With Mike Johnson, a Republican representative from Louisiana, an ally of Donald Trump who backed his claims about the 2020 election being “stolen”, a staunch Far-Right figure who celebrated the US Supreme Court verdict overturning Roe V Wade, and an evangelical Christian, elected as the new Speaker of the US House of the Representatives, the American legislature has entered unchartered territory.
Johnson will now have to keep the Republicans united in the House and please his patron, Trump, while also addressing governance requirements which entails the House to pass relevant spending bills and collaborate with the Democratic administration or risk a a government shutdown. He will also have to navigate both issues of convergence between parties such as American support for Israel and divergences such as American support for Ukraine.
If Johnson sticks to his Far-Right inclinations, American polity is headed for a prolonged impasse and deepening of tensions between the legislature and the executive. If he displays an accommodative stance, which is unlikely, Johnson risks losing his already limited political capital and base at a time when even a single member of the House can seek to oust the Speaker. The fact that there is only a year to go for the presidential elections means that politically competitive instincts in the House are peaking on all sides of the aisle and the room for compromise is diminishing.
Johnson’s election on Wednesday — 220 members backed him while 209 opposed him in the House — came three weeks after Republican Far-Right members ousted Kevin McCarthy as Speaker for what they saw as too accommodative an approach towards the Democratic administration.
Since then, despite multiple rounds of voting, the Republicans had failed to elect a Speaker, either because moderates rejected far-Right candidates (such as Jim Jordan, the co-founder of the House Freedom Caucus) or because the Far-Right rejected more moderate candidates (such as Steven Scalise and Tom Emmer).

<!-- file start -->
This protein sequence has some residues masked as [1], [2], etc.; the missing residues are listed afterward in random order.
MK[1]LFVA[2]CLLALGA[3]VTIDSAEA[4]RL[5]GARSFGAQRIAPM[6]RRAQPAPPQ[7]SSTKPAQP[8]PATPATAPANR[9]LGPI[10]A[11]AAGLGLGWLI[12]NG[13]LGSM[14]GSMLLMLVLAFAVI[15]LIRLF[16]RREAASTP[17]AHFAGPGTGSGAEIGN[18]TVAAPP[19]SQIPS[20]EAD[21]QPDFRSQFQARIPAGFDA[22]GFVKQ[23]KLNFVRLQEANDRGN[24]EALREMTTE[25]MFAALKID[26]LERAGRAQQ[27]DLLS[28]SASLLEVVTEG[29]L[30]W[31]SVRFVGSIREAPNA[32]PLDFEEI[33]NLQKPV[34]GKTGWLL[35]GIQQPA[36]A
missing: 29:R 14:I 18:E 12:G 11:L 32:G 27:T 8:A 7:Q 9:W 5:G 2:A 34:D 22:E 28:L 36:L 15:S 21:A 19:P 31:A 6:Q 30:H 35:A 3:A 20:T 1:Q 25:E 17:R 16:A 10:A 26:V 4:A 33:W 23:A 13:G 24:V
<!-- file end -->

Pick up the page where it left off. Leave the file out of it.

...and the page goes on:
But the prolonged delay in electing a Speaker was denting Republican credibility and had led to a sense of fatigue among the members, besides giving Democrats an opportunity to showcase the GOP as a force in disarray and incapable of governing. The mood on Capitol Hill was one of frustration, with the Republicans eventually consolidating behind Johnson and giving the Far-Right a major triumph.
The man and his politics
Johnson, 51, is a generally low-key figure in the Republican Party, who is most prominent for his extreme positions on a range of political and cultural positions that have divided America.
He was among the key figures in the House backing Trump’s claims on the 2020 elections and led an effort to the block the certification of the results. He opposed investigating the January 6 insurrection at the Capitol. He opposes same sex relationships and marriages and has pushed policies to restrict pedagogy around sexuality for children in federally funded institutions. He was the chairman of the arch-conservative Republican Study Committee.
Johnson and his wife are devout Christians. He has pushed many bills restricting abortion access nationally and welcomed the Roe v Wade verdict that ended national protection to abortion. And he is close to the oil and gas lobby, putting him firmly against climate action advocates.
Johnson has to now both deal with an administration request for $105 billion for national security funding especially for Ukraine and Israel, and deal with the prospects of a federal government shutdown from November 17 unless the House passes the relevant appropriations bills.
McCarthy had enabled the passage of a continuing resolution that allowed the government to stay open, but this is what triggered the rebellion from the far-Right of his own party. Trump, who is exercising his power and influence in shaping the House dynamics, is seen as pushing for a shutdown and believes this will be blamed on his arch rival, President Joe Biden. Trump called Johnson a “fantastic gentleman” who will do a “great job” on Wednesday.
Soon after his victory, Johnson said that sending aid to Israel, fixing the southern border, and reining in federal spending as his top priorities. In a statement on Wednesday, Biden congratulated Johnson and said he would work in good faith with the Speaker. “We need to move swiftly to address our national security needs and to avoid a shutdown in 22 days. Even though we have real disagreements about important issues, there should be mutual effort to find common ground wherever we can.”
Finding that common ground is going to be exceedingly hard, for if Donald Trump’s rise represented the elevation of American Far-Right in the executive branch, Mike Johnson’s rise represents the elevation of the uncompromising and extreme American Far-Right in the legislative branch. Biden, who is battling multiple external and internal crises, will have to deal with a new interlocutor and a new, more challenging situation than that existed when McCarthy was speaker. All signs point to continued dysfunctionality and disruption in the governance matrix of the US.